Saturday, 13 January 2018

Commentary on Beamdog's January 12 Livestream Recap: NWN:EE

Commentary on Beamdog's January 12 Livestream Recap: NWN:EE

Updated Player Character ModelsOne of the things that moved from the Input board to the Roadmap board this week is the card for updating the player character models. More than 160 people voted for this feature and we're investigating the request.

◦ I think Beamdog are wise to prioritize visual enhancements for their Neverwinter Nights: Enhanced Edition, regardless of votes. High-visibility improvements are very important when NWN:EE is officially released. Steam players who can't see a difference are going to complain; it's bad for the launch. Problem is, high fidelity display resolutions make low polygon models and low resolution textures look worse than they do already, and ultra high-res skyboxes are going to clash with them, too. Adding to that, there is little point in just updating player character models without also updating creature models. I would suggest hiring professional 3D artists/animators to redo the full array of art assets, as well-paid professionals work efficiently and maintain a consistent high quality which would go beyond the cartoony Gunner's/TheBarbarian Heads, and even beyond Project Q and Alternate Combat Animations.

But once Beadmog redoes models, the low poly, low texture res placeables/tilesets are going to clash with them, too. Thus, placeables/tilesets can't reasonably be ignored. More work! As with models, Beamdog could go with Project Q, something like Zwerkule's Facelifts (recently added to the Aielund Saga), or hire professionals down the track. Anyway, I guess I just don't see the point in updating PC models/skyboxes and leaving creatures, placeables/tilesets at the Nintendo 64 level.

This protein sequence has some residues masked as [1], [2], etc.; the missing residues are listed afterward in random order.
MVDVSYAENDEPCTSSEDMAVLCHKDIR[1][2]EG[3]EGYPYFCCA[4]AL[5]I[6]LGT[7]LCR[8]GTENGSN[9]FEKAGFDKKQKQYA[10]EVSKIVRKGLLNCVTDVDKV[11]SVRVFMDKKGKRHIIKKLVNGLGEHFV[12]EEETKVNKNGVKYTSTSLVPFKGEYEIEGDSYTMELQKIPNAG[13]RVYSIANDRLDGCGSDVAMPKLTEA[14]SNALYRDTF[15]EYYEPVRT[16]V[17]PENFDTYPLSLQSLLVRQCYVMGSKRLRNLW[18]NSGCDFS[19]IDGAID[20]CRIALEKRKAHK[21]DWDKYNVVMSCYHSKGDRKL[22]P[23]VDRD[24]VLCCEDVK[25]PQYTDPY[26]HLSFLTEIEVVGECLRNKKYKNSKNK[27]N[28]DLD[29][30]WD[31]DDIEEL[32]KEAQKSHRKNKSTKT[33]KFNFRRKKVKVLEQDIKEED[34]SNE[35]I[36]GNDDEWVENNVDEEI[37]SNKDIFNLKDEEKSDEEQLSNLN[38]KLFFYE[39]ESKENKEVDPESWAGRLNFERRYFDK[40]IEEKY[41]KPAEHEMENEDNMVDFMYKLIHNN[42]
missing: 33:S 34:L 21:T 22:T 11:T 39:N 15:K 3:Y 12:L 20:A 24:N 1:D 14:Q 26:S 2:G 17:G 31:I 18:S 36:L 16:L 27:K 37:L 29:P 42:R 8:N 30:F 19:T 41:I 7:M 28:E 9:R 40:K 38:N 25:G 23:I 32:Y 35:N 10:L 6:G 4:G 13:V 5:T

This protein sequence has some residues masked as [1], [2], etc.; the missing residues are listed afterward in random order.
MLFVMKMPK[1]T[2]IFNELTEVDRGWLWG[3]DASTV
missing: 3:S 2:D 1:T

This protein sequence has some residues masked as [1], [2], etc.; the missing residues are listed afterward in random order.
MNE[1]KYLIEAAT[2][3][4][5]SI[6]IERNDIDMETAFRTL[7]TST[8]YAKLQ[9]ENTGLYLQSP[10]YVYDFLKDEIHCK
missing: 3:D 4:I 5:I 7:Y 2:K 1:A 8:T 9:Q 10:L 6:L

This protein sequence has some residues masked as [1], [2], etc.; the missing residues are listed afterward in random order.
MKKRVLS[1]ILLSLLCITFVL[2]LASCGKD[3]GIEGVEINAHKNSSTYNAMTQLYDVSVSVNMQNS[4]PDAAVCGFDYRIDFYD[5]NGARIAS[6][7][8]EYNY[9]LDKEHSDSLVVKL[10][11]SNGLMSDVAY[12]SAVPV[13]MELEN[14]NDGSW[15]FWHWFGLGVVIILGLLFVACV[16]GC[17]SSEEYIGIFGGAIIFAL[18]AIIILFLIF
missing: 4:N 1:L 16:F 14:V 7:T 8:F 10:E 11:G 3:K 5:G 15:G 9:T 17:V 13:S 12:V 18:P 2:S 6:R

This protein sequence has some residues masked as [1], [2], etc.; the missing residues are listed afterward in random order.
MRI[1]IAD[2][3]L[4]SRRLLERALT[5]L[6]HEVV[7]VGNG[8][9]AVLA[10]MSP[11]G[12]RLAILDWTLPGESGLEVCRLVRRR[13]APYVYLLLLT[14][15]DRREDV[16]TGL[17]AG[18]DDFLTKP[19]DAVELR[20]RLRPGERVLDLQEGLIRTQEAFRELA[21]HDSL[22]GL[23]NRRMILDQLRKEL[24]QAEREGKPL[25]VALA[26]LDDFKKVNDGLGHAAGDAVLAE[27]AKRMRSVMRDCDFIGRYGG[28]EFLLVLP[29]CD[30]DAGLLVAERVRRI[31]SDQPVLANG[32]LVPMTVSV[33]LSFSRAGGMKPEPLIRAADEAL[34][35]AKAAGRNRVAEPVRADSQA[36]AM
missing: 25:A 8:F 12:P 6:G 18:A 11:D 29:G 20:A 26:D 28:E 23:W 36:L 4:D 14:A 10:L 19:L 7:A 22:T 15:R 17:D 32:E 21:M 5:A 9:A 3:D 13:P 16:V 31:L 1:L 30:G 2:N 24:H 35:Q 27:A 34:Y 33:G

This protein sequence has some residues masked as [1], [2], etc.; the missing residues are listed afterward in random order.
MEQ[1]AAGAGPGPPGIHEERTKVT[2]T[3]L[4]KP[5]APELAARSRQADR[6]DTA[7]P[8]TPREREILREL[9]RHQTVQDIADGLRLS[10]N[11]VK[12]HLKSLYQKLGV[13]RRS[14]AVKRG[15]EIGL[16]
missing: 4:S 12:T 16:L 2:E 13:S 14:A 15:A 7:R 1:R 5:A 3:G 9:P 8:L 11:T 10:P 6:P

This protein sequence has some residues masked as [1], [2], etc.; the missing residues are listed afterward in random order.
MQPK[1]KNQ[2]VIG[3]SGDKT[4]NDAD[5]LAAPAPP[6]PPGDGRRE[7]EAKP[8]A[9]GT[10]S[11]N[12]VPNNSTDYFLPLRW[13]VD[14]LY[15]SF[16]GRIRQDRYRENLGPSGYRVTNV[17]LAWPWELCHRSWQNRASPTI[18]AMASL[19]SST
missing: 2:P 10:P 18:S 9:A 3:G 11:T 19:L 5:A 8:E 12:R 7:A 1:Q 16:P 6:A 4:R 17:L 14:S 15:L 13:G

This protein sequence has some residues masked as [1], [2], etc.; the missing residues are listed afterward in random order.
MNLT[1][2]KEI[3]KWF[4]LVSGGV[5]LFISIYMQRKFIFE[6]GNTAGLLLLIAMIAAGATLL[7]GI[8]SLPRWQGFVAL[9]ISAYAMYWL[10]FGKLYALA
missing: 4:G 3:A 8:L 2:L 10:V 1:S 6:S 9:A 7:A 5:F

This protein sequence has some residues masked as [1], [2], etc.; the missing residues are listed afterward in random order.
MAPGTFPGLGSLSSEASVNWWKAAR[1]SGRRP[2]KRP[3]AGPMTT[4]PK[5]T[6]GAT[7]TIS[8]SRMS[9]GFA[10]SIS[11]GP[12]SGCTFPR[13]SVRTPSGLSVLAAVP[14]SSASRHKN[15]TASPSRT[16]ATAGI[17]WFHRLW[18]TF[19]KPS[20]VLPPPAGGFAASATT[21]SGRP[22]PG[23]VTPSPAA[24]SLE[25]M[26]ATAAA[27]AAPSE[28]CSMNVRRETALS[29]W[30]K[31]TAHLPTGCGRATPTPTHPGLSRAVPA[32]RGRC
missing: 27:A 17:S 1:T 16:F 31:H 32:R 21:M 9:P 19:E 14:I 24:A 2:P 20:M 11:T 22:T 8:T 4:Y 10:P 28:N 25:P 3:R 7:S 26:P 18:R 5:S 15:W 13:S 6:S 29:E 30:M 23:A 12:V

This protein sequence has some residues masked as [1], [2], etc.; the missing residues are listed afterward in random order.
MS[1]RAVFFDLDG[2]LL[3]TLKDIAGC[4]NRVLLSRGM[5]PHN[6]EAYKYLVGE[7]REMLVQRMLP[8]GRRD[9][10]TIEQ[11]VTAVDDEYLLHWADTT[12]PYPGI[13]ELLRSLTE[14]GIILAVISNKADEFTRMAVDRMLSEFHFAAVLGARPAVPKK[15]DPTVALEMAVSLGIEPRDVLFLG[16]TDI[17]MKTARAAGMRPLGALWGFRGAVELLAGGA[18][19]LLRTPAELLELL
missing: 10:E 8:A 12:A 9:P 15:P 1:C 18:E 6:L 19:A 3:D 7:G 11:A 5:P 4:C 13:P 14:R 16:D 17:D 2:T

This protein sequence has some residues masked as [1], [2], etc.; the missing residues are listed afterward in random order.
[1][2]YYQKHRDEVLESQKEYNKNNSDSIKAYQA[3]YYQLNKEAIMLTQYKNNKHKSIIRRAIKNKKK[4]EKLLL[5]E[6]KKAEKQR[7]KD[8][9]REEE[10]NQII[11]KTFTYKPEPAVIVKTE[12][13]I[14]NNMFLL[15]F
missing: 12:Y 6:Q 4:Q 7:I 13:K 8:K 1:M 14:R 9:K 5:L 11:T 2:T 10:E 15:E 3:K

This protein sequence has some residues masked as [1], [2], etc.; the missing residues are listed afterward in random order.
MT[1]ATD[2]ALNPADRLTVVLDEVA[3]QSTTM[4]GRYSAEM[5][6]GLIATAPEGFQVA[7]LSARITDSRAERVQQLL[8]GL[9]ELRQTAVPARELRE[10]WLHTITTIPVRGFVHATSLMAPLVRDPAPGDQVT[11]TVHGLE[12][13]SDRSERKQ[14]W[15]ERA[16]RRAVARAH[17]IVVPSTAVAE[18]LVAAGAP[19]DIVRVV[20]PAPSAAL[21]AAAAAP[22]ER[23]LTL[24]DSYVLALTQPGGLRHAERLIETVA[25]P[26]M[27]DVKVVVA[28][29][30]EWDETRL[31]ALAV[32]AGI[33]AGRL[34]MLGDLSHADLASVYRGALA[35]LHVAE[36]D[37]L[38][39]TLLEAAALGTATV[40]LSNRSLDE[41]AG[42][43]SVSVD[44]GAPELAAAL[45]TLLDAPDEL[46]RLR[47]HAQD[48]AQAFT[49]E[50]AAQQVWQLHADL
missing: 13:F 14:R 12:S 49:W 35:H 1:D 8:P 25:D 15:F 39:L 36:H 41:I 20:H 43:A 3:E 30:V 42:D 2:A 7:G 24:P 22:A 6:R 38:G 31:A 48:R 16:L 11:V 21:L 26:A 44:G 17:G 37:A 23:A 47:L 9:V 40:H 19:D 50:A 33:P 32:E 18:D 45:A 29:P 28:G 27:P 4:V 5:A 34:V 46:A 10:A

Pic: Vanilla creature models (top) vs. Project Q
Pic: Vanilla inventory icons (top) vs. Project Q
Pic: Vanilla tileset (left) vs. Project Q
Criticism of Project Q
Pic: ACP crafting menu / ACP in action (Best general visual mod for NWN, fullstop. Can be made to work with CCOH.)

There was a comment by Trent something to the effect of "I want EE to be NWN2, NWN3, NWN4 etc." Well, unless Beamdog can employ FPC and make NWN look as good as this, the EE will always be in competition with NWN2.

Director's Cut of the OC. To those voting for the "Director’s Cut" version of the original Neverwinter Nights campaign, - be very cautious for what you’re asking for. Trent's vision for it has an emphasis on "Cut".

◦ One of Trent's fave classes is the Barbarian; roughly-shaven, he looks like one on the Twitch streams; plus, he is talking about "taking an axe to the OC". So yeah, I would love to see the results of his "Great Cleave" of the OC. My views on how to improve it are posted here. tl;dr: downsize the sprawling areas, remove 70% of the lootable receptacles, and mix up the mobs so that it isn't a snoozefest. Perhaps remove the party size experience point penalty to incentivize the use of companions, summons, familiars and animal companions. And what do you have against Pavel? :P

User Interface. We're waiting on the investigation on the UI rework options: one option is to make the existing UI fully moddable, and another option is to rework the UI from scratch and provide a mod support.

◦ I think it's better to rework the UI from scratch and make it fully moddable as per Electron XML. This would include the ability to drag any window around the display space, an also resize any window.  Even Morrowind had that in 2002! I wonder if Beamdog have seen what Lance Botelle achieved with the Electron UI in his campaign, The Scroll? Anyway, here are my ideas for reworking the Aurora UI:

Electron Quickcast menu (F-key)
1. Removal of radial menu in favor of Electronesque right-click, context-sensitive dropdowns. Beamdog have already set a precedent for this with the removal of the portable pop-up in PST:EE. Off-hand, besides a certain tactility and charm, the only advantage I can think of in regard to the radial menu is that every single thing is contained within it, but it can be a hassle finding what you want as a result of that, so I still think context-sensitive dropdowns are superior, overall. So yeah, I don't think many people will kick up a stink if the radial menu is replaced with context-sensitive dropdowns. Obviously, don't employ anything that decreases responsiveness and robustness of UI; f.e, don't employ the fade-in/fade-out and right-click-hold delay of context-sensitive dropdowns, as in Electron.